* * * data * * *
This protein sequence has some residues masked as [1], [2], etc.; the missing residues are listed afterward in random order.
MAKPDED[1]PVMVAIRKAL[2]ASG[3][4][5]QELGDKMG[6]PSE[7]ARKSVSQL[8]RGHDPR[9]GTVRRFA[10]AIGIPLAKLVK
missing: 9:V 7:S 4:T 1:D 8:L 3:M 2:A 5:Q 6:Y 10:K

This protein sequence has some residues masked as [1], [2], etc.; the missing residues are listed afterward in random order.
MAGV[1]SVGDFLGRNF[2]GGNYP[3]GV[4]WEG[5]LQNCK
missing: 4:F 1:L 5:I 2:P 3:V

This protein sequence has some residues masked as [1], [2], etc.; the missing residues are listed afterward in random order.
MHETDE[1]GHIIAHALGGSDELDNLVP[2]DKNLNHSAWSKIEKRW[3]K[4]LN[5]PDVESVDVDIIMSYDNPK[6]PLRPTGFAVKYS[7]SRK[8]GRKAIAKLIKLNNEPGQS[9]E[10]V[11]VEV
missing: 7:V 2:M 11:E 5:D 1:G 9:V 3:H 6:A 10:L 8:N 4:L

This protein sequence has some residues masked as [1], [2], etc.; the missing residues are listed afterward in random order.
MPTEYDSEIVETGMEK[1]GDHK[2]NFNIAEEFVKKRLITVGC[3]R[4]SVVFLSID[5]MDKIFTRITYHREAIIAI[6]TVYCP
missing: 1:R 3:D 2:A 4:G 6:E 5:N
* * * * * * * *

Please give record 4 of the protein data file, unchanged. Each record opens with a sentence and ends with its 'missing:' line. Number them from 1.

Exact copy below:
This protein sequence has some residues masked as [1], [2], etc.; the missing residues are listed afterward in random order.
MPTEYDSEIVETGMEK[1]GDHK[2]NFNIAEEFVKKRLITVGC[3]R[4]SVVFLSID[5]MDKIFTRITYHREAIIAI[6]TVYCP
missing: 1:R 3:D 2:A 4:G 6:E 5:N